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Nadia Adina Rose

Nadia Adina Rose

Nadia Adina Rose

(USSR, 1967)
Nadia Adina Rose is an Israeli poet and artist who was born in Moscow and has lived in Israel since the age of 22. Rose graduated art school in Moscow; she received a BFA from the Bezalel Academy of Art and Design in Jerusalem, and an MA in Art from Beit Berl College. Active as a sculptor, painter, and art teacher, the poet has illustrated more than a dozen Hebrew children's books, and says that her engagement with these texts awakened her interest in writing.

Her first book of poetry, Snow Ink, received the Israeli Minister of Culture Award for debut poets. In 2021 her second book of poetry, In the Belly of the Wolf, will be published. Its manuscript has been awarded a prize from the Society of Authors, Composers and Music Publishers in Israel (ACUM). Rose’s children's book, And Then the Rhinoceros Began to Fly, has been translated into Portuguese and German. Her solo exhibitions and projects have been on display at the Israel Museum, the Janco Dada Museum, the Eretz Israel Museum Tel-Aviv, at the Bar-David Museum of Art and Judaica, and at a considerable number of galleries and exhibition spaces both in Israel and abroad. In 2019, she received the Shoshana Ish Shalom Art Award.
Rose writes about migration in succinct, minimalistic Hebrew that translates well to English:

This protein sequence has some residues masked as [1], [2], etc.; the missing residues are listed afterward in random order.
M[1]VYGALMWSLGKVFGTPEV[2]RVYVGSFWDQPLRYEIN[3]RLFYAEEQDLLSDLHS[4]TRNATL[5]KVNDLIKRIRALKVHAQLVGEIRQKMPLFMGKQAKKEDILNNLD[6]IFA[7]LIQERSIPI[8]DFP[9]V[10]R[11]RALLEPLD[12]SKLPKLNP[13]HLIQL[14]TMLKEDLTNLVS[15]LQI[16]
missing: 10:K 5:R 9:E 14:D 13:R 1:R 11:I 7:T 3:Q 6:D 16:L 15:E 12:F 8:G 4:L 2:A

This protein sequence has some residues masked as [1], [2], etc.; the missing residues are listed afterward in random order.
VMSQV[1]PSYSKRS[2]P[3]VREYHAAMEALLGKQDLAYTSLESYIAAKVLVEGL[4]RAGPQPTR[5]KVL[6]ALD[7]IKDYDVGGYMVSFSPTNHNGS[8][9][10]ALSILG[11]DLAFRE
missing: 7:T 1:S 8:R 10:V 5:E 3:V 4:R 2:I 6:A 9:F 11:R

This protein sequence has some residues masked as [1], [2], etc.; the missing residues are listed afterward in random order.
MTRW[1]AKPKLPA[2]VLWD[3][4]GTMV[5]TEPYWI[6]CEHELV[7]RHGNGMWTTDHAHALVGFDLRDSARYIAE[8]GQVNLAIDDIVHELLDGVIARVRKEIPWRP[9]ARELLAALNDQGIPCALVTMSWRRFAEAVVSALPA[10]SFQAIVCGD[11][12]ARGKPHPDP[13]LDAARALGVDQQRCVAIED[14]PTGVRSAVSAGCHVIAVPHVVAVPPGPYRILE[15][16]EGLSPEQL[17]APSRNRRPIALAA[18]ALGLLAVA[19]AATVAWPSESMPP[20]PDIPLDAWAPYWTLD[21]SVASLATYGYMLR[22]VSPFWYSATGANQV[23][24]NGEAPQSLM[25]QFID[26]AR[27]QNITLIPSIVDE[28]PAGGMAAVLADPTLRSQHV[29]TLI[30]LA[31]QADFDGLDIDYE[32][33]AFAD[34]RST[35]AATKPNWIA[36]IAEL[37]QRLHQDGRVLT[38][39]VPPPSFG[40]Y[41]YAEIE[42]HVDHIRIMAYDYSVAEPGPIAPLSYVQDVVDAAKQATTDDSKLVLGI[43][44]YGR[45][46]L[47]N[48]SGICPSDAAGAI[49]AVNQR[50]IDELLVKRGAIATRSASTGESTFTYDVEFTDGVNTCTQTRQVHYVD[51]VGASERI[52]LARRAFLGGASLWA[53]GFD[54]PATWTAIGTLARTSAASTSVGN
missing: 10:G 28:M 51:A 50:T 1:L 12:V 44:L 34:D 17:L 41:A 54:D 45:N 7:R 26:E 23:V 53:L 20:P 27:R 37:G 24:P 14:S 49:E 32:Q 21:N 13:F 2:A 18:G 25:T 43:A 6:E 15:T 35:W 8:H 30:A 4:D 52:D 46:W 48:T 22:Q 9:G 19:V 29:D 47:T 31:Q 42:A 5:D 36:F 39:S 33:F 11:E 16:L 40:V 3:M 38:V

here comes the airplane
and when it landed I had
no one left  
       Landing tr. Hanna Nestieva

“With poetic restraint Rose scatters her biography throughout” Snow Ink,  writes reviewer Shlomit Cohen-Asif in A poet who knows her snow: “a new home and a new landscape, the experience of being uprooted, loss, death. This debut book is dedicated to her sister, Hannah Anya Bondar, who was killed in a terror attack in Jerusalem in 2004.”

Since then
my parents haven’t spoken
about her.

As if meeting a lover
my father secretly
visits her grave. 

Yet, Cohen-Asif cautions, “The power of Rose's poems, some of which leave the reader open-mouthed, is expressed in the marvelous way she manages to fill the emptiness that has been created. Or, perhaps she does not fill the void, but instead it fills her. Rose does not drag readers into her pain, but shares it with them, along with consolation and reconciliation. In this way loss and absence turn into the possession of something innocent and hopeful.”
So with bare hands
I held onto happiness
unable to explain
why it was good.
           [Tr. Irit Sela]
© Lisa Katz
Snow Ink/Dio shel sheleg (poetry) Tel Aviv, Helicon-Afik, 2015.
And Then the Rhinoceros Began to Fly/Veh oz ha karnaf het-heel la oof  (children) Raanana, Even Hoshen 2015. See book cover

In English and other languages
The poet's English web site
TLV podcast on Rose's poetry
Journal Iudaica Russica: a scholarly article
Translations into Russian
Translations into Polish
Translations into Ukrainian
El Poeta Ocasional: in Spanish

In Hebrew
The poet’s web site
INTERVIEW Hotem magazine
INTERVIEW National Library
I: Book launch Jerusalem
II: Book launch Tel Aviv

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[updated November 24, 2020]
Gemeente Rotterdam
Nederlands Letterenfonds
Stichting Van Beuningen Peterich-fonds
Prins Bernhard cultuurfonds
Lira fonds
J.E. Jurriaanse
Gefinancierd door de Europese Unie
Elise Mathilde Fonds
Stichting Verzameling van Wijngaarden-Boot
LantarenVenster – Verhalenhuis Belvédère